OAD: On Another Derech
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OAD: On Another Derech

I recently heard Rabbi Joseph Telushkin speak about the Lubavitcher Rebbe. The Rebbe believed that words mattered so much that he petitioned Israel to change the Hebrew word for hospital, Beit Cholim (house of the sick), to wording that indicated it was a house of healing. He urged people to use positive language as a way of bettering our world. 

I would like to make the case that the observant community must find another term for “off the derech” (off the way), which has become so common that it is often known by its acronym, OTD.  It is used to describe Jews who were observant or from Orthodox homes, but no longer ritually observe most or any of the restrictions of Shabbat and kashrut (dietary laws).

My first objection to the term OTD is that it implies that there is only one derech, one way. That is a profoundly un-Jewish concept. Even within the Orthodox community, we do not walk in one straight line. Some married women cover their hair, some don’t, and some only cover sometimes. Some wear pants, some don’t, and again, for others it depends on the circumstances. Rabbi Nathan Lopez Cardozo once said in a class at his home in Jerusalem, that after reviewing the entire Talmud for instances of halakhic disputes and differences of opinion, he found that less than 20% of the time the debate is resolved with the words, “And the halakha is…” 

Even if we did unanimously agree on “the way,” we would only be defining it by ritual observance or by adherence to the laws between G-d and the Jewish people. As Telushkin has said, “the greatest disservice we do is to equate religion with ritual observance.” If a person rejects every mitzvah (commandment) between Jews and G-d—from refraining from melacha (forbidden work) on Shabbat to fasting on Yom Kippur—this does not mean that they are unscrupulous in their observance of mitzvot (commandments) between human beings.

The laws that dictate how one must interact with another person, such as philanthropy, helping the sick, and acting honestly in business, are an equal part of the “derech.” Leaving Orthodoxy does not mean that one has rejected their relationship to Judaism or the Jewish people.

Some “OTDers” are deeply connected to their Judaism, Israel, and the Jewish people. My oldest daughter goes to synagogue more often than I do, and works every single day and night on behalf of Israel, both professionally and as a lay person. She keeps kosher, is honest, ethical, and deeply compassionate. She gives tzedakah (charity) and respects her parents. It is also the case that she travels on Shabbat. Is she off the derech? Not in my opinion. She is on another path, one where she is not walking in my exact footsteps.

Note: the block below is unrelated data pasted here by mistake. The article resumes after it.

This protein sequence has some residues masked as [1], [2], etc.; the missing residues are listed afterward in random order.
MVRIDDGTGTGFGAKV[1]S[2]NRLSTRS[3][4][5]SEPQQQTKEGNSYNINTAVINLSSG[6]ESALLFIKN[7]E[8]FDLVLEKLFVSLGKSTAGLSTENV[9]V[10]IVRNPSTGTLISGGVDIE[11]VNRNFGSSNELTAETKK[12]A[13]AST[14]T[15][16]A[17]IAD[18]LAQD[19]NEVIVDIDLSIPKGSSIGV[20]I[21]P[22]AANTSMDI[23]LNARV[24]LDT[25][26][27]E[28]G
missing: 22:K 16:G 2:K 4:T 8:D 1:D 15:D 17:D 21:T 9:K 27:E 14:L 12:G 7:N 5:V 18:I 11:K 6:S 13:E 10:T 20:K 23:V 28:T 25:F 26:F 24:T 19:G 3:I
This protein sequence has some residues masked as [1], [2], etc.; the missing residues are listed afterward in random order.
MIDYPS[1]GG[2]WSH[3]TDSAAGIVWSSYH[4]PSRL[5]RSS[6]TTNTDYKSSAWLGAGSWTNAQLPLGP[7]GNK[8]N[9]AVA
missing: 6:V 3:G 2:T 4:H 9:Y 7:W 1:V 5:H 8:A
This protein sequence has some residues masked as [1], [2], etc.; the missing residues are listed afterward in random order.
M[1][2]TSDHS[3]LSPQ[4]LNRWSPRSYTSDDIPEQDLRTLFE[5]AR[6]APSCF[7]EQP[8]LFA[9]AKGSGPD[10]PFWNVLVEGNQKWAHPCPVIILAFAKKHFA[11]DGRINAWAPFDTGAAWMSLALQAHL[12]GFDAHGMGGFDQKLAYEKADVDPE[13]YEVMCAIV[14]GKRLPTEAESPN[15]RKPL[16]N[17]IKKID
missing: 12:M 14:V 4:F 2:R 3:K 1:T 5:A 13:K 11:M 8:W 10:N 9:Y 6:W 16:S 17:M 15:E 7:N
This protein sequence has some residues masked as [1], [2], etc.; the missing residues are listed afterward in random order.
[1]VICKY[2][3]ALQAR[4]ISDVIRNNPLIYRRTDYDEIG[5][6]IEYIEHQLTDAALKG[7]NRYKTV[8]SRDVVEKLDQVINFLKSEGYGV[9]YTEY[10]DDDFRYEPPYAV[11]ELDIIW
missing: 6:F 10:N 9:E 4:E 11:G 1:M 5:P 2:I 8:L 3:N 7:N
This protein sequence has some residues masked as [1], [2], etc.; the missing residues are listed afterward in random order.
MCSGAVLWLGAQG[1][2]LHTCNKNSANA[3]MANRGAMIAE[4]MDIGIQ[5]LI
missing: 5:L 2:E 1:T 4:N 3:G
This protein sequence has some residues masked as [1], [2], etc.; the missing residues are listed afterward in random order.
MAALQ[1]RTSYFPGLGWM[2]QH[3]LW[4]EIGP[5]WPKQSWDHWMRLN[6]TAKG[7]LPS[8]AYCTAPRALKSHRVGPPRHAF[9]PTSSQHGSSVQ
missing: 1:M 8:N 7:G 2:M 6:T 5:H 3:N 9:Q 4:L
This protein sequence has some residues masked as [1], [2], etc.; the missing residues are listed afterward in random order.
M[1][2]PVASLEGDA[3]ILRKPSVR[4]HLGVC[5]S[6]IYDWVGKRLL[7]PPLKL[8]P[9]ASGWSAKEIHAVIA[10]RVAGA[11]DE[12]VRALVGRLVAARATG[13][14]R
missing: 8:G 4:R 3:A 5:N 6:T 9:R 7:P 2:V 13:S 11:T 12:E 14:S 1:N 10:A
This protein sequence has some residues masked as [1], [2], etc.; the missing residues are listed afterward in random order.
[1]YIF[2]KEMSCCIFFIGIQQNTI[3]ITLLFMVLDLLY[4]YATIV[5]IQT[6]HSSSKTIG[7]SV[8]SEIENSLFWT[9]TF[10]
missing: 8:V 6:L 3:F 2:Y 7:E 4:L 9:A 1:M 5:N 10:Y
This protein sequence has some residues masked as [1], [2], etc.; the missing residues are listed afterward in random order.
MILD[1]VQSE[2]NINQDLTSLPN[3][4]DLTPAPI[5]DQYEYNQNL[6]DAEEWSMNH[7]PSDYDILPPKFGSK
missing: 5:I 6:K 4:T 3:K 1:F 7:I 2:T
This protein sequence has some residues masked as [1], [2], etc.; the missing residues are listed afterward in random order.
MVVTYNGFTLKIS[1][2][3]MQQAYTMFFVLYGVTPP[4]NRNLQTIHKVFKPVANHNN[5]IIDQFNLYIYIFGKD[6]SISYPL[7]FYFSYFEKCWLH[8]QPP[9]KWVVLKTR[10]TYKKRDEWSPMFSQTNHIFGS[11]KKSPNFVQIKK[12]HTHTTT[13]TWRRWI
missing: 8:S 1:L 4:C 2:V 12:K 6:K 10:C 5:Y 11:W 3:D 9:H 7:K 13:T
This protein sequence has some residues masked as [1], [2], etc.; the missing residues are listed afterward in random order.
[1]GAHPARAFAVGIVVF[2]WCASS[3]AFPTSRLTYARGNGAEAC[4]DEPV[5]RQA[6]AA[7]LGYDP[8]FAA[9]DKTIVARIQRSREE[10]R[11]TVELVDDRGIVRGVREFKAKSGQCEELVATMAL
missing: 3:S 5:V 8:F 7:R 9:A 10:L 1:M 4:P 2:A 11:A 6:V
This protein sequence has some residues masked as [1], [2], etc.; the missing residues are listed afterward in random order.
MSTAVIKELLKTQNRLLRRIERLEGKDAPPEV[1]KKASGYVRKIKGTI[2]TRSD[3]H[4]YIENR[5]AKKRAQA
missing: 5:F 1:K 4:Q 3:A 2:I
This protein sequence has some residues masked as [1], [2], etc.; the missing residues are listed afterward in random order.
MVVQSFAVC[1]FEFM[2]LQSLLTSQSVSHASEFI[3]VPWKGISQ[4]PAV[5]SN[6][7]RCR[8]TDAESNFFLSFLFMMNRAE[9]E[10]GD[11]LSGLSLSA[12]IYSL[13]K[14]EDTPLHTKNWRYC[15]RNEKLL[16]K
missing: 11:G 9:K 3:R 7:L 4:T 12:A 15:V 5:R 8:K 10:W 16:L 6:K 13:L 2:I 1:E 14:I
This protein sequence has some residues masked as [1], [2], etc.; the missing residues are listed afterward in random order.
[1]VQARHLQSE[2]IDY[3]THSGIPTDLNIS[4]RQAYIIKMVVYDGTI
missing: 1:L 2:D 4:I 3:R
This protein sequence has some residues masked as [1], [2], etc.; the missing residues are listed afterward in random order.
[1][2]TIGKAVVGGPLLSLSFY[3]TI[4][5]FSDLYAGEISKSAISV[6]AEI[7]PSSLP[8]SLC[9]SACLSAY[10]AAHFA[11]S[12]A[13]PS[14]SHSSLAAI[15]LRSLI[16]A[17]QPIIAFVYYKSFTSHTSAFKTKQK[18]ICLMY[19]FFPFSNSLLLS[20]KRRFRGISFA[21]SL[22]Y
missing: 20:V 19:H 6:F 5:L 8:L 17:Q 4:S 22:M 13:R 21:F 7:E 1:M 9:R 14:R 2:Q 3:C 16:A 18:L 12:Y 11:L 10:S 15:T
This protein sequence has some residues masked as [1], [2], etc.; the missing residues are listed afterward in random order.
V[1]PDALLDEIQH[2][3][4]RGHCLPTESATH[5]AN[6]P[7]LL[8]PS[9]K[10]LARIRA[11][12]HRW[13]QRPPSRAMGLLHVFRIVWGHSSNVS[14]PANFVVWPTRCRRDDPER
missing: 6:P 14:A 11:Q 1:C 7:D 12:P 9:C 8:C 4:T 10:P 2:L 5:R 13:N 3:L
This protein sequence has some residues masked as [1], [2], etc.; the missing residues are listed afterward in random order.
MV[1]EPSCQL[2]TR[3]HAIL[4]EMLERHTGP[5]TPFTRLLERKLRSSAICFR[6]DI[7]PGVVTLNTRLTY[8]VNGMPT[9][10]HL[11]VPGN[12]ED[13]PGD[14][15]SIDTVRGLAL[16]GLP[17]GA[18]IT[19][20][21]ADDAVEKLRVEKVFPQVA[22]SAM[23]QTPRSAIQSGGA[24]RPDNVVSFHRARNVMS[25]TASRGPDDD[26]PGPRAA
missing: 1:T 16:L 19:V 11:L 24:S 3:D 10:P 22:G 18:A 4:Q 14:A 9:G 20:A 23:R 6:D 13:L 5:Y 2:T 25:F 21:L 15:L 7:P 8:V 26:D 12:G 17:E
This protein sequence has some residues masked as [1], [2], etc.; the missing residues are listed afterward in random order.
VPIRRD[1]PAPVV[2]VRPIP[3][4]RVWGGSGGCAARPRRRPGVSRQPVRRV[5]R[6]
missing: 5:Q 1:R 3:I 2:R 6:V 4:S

If parents have to come up with disparaging labels for their children who choose professions of which they don’t approve, or lifestyles for which they had not hoped, or even spouses who fall below their expectations, we are going to have too many acronyms to remember, and we are going to alienate our children and our fellow Jews to boot. 

I am not opposed to objective standards—I object to disparaging labels that are narrowly conceived. If we are going to stand by this term, we should use it as well for Jews who are very careful about Shabbat and kashrut observance, but who also are dishonest, do not give tzedakah, treat others with respect, or care for the sick.

Mostly, I would prefer that the Orthodox community stop sorting Jews into little categories and boxes. Until we divest from our love of labels, I am calling for more positive alternatives to OTD: ones that include a more full assessment that embraces the standards of interpersonal mitzvot and commitment to Jewish identity. I suggest that we use another term, like OAD, on another derech.  Or as Ernie Salman has written here, what we really should call Jews who have chosen another path is, well, Jews.  

All posts are contributed by third parties. The opinions and facts in them are presented solely by the authors and JOFA assumes no responsibility for them.

This article originally appeared in My Jewish Learning on August 16, 2016.

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